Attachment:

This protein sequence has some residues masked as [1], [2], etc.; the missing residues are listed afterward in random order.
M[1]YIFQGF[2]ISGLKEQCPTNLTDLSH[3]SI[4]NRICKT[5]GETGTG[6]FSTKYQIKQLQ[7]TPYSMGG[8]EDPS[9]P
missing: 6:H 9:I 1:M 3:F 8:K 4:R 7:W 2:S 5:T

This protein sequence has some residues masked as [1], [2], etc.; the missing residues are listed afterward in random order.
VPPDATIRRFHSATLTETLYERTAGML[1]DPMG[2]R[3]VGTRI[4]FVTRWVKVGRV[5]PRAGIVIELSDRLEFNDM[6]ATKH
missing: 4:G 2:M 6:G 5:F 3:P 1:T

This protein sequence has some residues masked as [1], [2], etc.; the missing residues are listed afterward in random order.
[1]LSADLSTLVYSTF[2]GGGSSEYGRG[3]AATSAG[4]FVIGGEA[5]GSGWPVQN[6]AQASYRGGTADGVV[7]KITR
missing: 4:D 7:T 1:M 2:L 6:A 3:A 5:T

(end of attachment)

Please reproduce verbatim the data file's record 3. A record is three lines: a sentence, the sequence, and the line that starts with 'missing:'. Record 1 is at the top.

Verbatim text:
This protein sequence has some residues masked as [1], [2], etc.; the missing residues are listed afterward in random order.
[1]LSADLSTLVYSTF[2]GGGSSEYGRG[3]AATSAG[4]FVIGGEA[5]GSGWPVQN[6]AQASYRGGTADGVV[7]KITR
missing: 4:D 7:T 1:M 2:L 6:A 3:A 5:T